Different nonideality relationships, different databases and their effects on modeling precipitation from concentrated solutions using numerical speciation codes

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Four simple precipitation problems are solved to examine the use of numerical equilibrium codes. The study emphasizes concentrated solutions, assumes both ideal and nonideal solutions, and employs different databases and different activity-coefficient relationships. The study uses the EQ3/6 numerical speciation codes. The results show satisfactory material balances and agreement between solubility products calculated from free-energy relationships and those calculated from concentrations and activity coefficients. Precipitates show slightly higher solubilities when the solutions are regarded as nonideal than when considered ideal, agreeing with theory. When a substance may precipitate from a solution dilute in the precipitating substance, a code may or ... continued below

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56 p.

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Brown, L.F. & Ebinger, M.H. August 1, 1996.

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Description

Four simple precipitation problems are solved to examine the use of numerical equilibrium codes. The study emphasizes concentrated solutions, assumes both ideal and nonideal solutions, and employs different databases and different activity-coefficient relationships. The study uses the EQ3/6 numerical speciation codes. The results show satisfactory material balances and agreement between solubility products calculated from free-energy relationships and those calculated from concentrations and activity coefficients. Precipitates show slightly higher solubilities when the solutions are regarded as nonideal than when considered ideal, agreeing with theory. When a substance may precipitate from a solution dilute in the precipitating substance, a code may or may not predict precipitation, depending on the database or activity-coefficient relationship used. In a problem involving a two-component precipitation, there are only small differences in the precipitate mass and composition between the ideal and nonideal solution calculations. Analysis of this result indicates that this may be a frequent occurrence. An analytical approach is derived for judging whether this phenomenon will occur in any real or postulated precipitation situation. The discussion looks at applications of this approach. In the solutes remaining after the precipitations, there seems to be little consistency in the calculated concentrations and activity coefficients. They do not appear to depend in any coherent manner on the database or activity-coefficient relationship used. These results reinforce warnings in the literature about perfunctory or mechanical use of numerical speciation codes.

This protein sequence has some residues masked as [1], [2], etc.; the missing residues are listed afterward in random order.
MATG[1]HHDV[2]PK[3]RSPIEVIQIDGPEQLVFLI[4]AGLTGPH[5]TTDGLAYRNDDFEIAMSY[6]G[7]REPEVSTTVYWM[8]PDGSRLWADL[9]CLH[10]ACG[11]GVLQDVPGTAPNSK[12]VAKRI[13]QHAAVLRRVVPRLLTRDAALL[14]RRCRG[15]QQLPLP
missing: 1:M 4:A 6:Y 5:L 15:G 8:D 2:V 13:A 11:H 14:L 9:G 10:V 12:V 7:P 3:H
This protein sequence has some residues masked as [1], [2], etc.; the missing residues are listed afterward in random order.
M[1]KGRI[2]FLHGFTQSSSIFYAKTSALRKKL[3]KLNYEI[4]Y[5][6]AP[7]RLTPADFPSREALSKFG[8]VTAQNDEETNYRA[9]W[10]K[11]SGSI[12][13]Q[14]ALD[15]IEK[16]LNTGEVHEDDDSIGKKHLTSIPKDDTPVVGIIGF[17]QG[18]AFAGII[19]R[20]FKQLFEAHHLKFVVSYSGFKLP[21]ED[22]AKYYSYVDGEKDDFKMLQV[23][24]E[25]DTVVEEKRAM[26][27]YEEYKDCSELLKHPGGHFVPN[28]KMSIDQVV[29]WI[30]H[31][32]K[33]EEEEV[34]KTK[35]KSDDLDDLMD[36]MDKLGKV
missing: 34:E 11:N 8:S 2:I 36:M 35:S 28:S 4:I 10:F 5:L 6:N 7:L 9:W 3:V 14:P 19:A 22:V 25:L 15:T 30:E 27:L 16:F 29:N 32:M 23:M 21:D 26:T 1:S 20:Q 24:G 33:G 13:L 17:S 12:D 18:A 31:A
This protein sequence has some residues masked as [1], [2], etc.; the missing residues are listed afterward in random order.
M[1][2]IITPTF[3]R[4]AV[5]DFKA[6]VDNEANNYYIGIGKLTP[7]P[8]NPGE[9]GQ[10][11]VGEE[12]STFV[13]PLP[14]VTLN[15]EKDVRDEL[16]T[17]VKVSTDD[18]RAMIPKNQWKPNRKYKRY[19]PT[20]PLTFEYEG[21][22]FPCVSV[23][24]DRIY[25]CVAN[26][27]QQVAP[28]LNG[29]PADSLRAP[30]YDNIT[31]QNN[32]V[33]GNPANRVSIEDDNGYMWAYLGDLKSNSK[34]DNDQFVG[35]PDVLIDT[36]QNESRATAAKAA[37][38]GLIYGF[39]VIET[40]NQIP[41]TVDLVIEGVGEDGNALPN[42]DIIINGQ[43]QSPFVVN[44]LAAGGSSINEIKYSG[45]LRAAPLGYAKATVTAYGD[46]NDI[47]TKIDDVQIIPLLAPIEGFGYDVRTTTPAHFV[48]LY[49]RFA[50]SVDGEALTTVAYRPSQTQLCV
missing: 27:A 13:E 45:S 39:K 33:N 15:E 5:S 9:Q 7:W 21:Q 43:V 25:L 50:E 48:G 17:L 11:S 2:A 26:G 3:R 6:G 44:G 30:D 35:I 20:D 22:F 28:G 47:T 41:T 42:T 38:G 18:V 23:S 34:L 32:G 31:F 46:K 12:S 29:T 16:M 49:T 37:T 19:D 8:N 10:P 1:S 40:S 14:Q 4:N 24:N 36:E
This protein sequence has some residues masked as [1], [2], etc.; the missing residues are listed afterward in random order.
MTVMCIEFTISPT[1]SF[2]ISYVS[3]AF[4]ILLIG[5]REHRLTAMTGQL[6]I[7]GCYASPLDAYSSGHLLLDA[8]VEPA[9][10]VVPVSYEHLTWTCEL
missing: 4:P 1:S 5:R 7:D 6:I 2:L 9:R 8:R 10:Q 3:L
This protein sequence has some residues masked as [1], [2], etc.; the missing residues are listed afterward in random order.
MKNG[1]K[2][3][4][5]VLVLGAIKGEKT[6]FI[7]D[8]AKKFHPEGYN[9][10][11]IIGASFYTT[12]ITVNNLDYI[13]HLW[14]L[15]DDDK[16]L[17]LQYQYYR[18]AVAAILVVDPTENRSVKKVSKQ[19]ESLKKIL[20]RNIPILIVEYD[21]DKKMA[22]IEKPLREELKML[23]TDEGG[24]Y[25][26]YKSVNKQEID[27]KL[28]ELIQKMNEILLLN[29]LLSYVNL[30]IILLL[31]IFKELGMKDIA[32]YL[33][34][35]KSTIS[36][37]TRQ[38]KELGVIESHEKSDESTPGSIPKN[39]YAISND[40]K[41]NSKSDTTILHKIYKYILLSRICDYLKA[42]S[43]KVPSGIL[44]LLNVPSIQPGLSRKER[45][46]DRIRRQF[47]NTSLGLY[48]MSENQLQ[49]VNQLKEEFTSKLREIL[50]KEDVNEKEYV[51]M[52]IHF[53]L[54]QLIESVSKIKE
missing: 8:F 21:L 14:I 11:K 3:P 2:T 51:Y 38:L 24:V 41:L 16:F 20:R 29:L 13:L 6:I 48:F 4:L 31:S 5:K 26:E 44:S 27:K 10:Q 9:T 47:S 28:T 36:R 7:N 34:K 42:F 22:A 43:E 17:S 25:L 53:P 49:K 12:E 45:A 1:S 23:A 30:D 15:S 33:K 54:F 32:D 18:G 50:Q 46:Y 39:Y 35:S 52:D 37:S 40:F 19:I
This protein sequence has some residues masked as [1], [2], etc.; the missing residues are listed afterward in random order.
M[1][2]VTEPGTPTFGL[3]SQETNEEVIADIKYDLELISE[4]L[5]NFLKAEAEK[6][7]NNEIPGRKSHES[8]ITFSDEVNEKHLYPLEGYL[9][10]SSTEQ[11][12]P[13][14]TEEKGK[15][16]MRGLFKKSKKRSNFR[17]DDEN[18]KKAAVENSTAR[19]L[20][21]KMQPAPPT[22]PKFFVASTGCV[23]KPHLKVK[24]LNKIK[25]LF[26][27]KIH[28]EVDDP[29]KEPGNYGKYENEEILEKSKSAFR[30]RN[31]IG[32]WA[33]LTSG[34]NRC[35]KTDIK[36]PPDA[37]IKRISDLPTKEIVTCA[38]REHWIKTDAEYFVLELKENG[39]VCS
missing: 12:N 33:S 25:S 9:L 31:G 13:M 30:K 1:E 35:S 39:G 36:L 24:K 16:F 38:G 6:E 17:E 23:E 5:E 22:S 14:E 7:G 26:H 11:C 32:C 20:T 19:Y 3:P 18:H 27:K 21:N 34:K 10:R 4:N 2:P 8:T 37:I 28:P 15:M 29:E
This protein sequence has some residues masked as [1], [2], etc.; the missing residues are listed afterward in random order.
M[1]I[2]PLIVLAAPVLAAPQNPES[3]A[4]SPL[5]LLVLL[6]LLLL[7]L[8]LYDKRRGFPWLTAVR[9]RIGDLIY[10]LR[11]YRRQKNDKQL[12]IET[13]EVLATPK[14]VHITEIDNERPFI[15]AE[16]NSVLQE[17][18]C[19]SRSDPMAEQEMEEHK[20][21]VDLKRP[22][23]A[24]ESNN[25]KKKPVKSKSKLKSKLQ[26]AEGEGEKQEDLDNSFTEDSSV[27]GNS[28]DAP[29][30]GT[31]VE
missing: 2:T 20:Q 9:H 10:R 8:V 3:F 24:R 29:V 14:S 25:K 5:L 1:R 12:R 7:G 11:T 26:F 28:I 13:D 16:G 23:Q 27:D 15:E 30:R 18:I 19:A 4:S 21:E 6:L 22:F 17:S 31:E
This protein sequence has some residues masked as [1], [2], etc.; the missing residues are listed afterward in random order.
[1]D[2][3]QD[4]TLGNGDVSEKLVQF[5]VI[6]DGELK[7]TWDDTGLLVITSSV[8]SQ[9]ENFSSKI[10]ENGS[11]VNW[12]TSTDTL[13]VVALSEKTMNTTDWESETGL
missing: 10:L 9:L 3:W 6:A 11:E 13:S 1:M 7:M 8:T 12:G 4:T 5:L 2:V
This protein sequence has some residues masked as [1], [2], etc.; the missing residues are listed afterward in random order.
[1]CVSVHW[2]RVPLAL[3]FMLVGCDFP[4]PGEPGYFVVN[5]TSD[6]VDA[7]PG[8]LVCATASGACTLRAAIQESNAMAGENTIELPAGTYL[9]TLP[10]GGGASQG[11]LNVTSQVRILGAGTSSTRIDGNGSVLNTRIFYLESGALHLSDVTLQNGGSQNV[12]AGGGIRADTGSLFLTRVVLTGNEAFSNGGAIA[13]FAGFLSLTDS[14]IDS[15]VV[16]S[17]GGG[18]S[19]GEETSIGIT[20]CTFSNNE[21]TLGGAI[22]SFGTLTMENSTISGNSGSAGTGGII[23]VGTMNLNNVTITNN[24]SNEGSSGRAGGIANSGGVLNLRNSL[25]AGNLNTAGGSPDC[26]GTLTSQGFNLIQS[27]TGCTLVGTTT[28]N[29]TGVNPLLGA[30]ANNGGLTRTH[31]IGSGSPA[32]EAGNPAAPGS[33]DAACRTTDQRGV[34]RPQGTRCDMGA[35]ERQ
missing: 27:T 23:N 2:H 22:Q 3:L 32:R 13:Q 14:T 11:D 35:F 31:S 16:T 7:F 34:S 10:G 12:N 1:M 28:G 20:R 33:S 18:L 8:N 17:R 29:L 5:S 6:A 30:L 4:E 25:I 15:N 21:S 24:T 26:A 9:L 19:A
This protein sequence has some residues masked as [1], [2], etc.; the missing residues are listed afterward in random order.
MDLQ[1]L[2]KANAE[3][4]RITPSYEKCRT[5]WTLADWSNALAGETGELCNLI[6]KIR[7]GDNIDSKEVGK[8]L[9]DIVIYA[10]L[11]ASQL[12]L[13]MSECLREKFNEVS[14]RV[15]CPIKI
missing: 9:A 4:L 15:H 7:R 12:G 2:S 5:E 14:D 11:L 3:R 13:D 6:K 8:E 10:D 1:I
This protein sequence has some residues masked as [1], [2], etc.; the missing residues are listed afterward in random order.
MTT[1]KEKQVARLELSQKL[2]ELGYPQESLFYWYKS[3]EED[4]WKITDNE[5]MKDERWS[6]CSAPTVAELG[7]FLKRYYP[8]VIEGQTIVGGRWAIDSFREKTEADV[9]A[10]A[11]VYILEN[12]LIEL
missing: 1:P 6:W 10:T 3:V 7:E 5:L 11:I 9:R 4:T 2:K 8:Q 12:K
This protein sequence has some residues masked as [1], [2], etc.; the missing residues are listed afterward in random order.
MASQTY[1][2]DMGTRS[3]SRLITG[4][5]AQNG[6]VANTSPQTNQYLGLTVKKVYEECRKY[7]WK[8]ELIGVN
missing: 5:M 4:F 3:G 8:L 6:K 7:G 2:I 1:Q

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56 p.

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OSTI as DE96015198

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  • Other Information: PBD: Aug 1996

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  • Other: DE96015198
  • Report No.: LA--13174-MS
  • Grant Number: W-7405-ENG-36
  • DOI: 10.2172/376390 | External Link
  • Office of Scientific & Technical Information Report Number: 376390
  • Archival Resource Key: ark:/67531/metadc681524

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  • August 1, 1996

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  • July 25, 2015, 2:20 a.m.

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  • March 1, 2016, 3:56 p.m.

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Brown, L.F. & Ebinger, M.H. Different nonideality relationships, different databases and their effects on modeling precipitation from concentrated solutions using numerical speciation codes, report, August 1, 1996; New Mexico. (digital.library.unt.edu/ark:/67531/metadc681524/: accessed September 24, 2017), University of North Texas Libraries, Digital Library, digital.library.unt.edu; crediting UNT Libraries Government Documents Department.